A Simple Guide to Managing Your Cholesterol

Published on October 24, 2018


A Simple Guide to Managing Your Cholesterol

1 in 3 Americans die from heart disease, making it the leading cause of death in the United States. High cholesterol, a risk factor for heart disease, affects more than 7 in 10 adults. Our simple guide helps you understand how cholesterol works, the types of cholesterol and how to manage your levels so you can lower your risk and live healthier.


Cholesterol is the waxy substance in your body responsible for making hormones, vitamin D and digesting food. “When cholesterol levels are too high in your blood, it turns into a plaque-like substance that sticks to the walls of your blood vessels,” says Daisy F. Lazarous, MD, a cardiologist and Director of the Women’s Cardiovascular Program at Adventist HealthCare located in Tacoma Park and coming soon to White Oak. “Too much buildup in your blood vessels often leads to heart disease, strokes and other serious illnesses.”


There are two types of cholesterol – LDL (bad cholesterol) and HDL (good cholesterol).

  • LDL: Too much LDL is bad for your health. “LDL combines with other substances in your blood vessels to form plaque,” said Dr. Lazarous. “Eating unhealthy foods, being overweight and physical inactivity raises your LDL levels.” If high cholesterol runs in your family, you are also at risk of developing high LDL levels.
  • HDL: Unlike LDL, high levels of HDL is good for your heart health. “HDL carries any bad cholesterol in your blood to your liver,” said Dr. Lazarous. “Your liver then removes the bad cholesterol from your body.” You can raise your HDL by regularly doing cardio exercise, eating healthy unsaturated fats and managing your weight.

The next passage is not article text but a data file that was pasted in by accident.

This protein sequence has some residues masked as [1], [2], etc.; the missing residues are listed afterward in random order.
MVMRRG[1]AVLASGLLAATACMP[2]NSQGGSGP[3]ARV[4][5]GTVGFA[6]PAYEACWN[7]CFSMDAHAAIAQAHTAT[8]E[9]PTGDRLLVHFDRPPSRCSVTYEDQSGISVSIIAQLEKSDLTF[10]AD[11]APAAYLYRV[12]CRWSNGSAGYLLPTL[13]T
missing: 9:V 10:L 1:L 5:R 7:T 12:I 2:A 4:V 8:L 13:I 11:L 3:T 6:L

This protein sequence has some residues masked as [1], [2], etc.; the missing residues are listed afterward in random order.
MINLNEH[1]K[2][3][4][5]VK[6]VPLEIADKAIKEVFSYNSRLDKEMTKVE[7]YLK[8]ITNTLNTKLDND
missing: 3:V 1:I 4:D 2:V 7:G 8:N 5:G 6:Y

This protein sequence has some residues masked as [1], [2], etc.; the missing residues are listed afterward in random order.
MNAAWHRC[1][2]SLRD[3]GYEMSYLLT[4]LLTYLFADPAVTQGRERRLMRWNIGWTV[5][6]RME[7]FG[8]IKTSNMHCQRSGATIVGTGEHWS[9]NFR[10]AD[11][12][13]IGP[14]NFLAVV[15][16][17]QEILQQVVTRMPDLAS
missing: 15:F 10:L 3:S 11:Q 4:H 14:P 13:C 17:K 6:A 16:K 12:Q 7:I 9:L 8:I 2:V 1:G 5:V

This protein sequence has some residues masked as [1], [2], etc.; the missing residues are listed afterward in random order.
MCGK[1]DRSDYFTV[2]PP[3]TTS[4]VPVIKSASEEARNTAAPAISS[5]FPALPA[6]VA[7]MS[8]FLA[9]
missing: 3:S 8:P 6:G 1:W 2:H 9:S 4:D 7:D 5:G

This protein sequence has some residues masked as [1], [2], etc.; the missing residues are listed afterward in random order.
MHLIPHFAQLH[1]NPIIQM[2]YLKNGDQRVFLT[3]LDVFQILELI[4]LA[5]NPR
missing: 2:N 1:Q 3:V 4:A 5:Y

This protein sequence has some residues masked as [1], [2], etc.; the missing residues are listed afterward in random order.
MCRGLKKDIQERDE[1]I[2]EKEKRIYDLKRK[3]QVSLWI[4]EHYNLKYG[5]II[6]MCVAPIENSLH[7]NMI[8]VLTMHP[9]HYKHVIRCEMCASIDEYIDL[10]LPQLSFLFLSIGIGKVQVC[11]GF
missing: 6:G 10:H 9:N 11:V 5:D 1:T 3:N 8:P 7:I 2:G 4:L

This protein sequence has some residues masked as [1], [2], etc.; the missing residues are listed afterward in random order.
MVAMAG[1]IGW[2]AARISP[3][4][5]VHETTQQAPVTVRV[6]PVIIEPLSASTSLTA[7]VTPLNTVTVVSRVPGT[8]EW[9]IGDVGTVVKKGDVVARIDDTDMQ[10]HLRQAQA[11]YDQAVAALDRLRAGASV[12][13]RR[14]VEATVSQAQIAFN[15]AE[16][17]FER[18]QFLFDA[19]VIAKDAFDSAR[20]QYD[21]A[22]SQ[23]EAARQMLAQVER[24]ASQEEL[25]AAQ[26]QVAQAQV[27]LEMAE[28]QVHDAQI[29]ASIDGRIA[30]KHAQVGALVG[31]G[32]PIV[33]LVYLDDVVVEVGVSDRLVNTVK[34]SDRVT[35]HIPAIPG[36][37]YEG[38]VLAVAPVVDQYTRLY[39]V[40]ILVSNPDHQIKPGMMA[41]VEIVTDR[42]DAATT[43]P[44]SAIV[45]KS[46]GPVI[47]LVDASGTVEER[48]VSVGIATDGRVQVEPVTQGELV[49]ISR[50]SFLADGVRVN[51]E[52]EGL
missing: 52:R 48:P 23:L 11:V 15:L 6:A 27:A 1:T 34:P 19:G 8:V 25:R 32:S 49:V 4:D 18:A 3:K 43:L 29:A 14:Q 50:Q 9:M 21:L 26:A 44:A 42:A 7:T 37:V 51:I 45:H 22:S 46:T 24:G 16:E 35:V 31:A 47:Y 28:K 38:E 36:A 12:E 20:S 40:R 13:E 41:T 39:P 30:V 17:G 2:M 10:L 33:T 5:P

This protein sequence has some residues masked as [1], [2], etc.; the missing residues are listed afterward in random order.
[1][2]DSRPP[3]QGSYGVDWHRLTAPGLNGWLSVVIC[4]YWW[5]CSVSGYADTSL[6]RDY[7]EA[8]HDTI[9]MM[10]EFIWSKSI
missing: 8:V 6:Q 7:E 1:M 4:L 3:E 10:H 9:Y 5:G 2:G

Only 1 in 3 adults with high LDL cholesterol are effectively managing their condition. By managing their condition, they are working to prevent heart attacks and strokes which are 100 percent preventable. Here are some tips you can follow to help keep your levels within a healthy range:


You can find out your cholesterol levels by taking a simple lipid panel blood test after an initial visit with your primary care doctor. Most physicians recommend adults keep their LDL levels under 100 mg/dL and HDL levels over 40 mg/dL. If you’ve had a heart attack, stroke, stent or bypass surgery, your LDL levels should be less than 50mg/dl. “Even if you are at average risk for heart disease, I recommend checking your levels once a year,” said Dr. Lazarous.

Choosing foods high in fiber and unsaturated fats can help raise your HDL and lower your LDL levels. Low-fat dairy and naturally sweet foods are also good options. Examples of low-cholesterol, heart-healthy foods are oatmeal, beans, fruits, vegetables, low-fat dairy, olive oil and nuts. Avoid foods that contain processed meats and added sugars, such as sweet desserts and lunch meat.
Leading a physically active lifestyle will also help to lower your LDL and increase your HDL. “Doing 30 minutes of brisk walking, running or other cardio exercises three to five times a week is ideal,” said Dr. Lazarous. If you have a fitness tracker, walking 10,000 steps daily is very beneficial to your heart. “You can also increase the amount of physical activity you do in your everyday life by taking the stairs instead of the elevator or walking a little farther to your car.”

Smoking damages your blood vessels and increases your risk of heart disease. If you smoke, your doctor can help you develop a plan to quit. No matter how many years you have smoked, 12 months after quitting, your heart attack and stroke risk falls by 50 percent.

Unfortunately, high cholesterol generally has no symptoms until more serious complications occur. If you have high cholesterol, be on the lookout for these signs that could indicate a more serious medical emergency and call 9-1-1 immediately:
  • Mild or severe chest pain
  • Arm pain
  • Numbness or coldness in your limbs
  • Confusion
  • Slurred speech
  • Nausea
  • Extreme fatigue
  • Shortness of breath

Cholesterol medicine can help lower your LDL levels and your risk of diabetes, heart disease and stroke. “Carefully follow any instructions your doctor gives you on taking cholesterol medicine and monitor your response to treatment,” said Dr. Lazarous. “If a medicine is not working well with your body, your doctor can help you find alternatives.”
Sources: Centers for Disease Control, U.S. Library of Medicine, American Heart Association, National Institutes of Health

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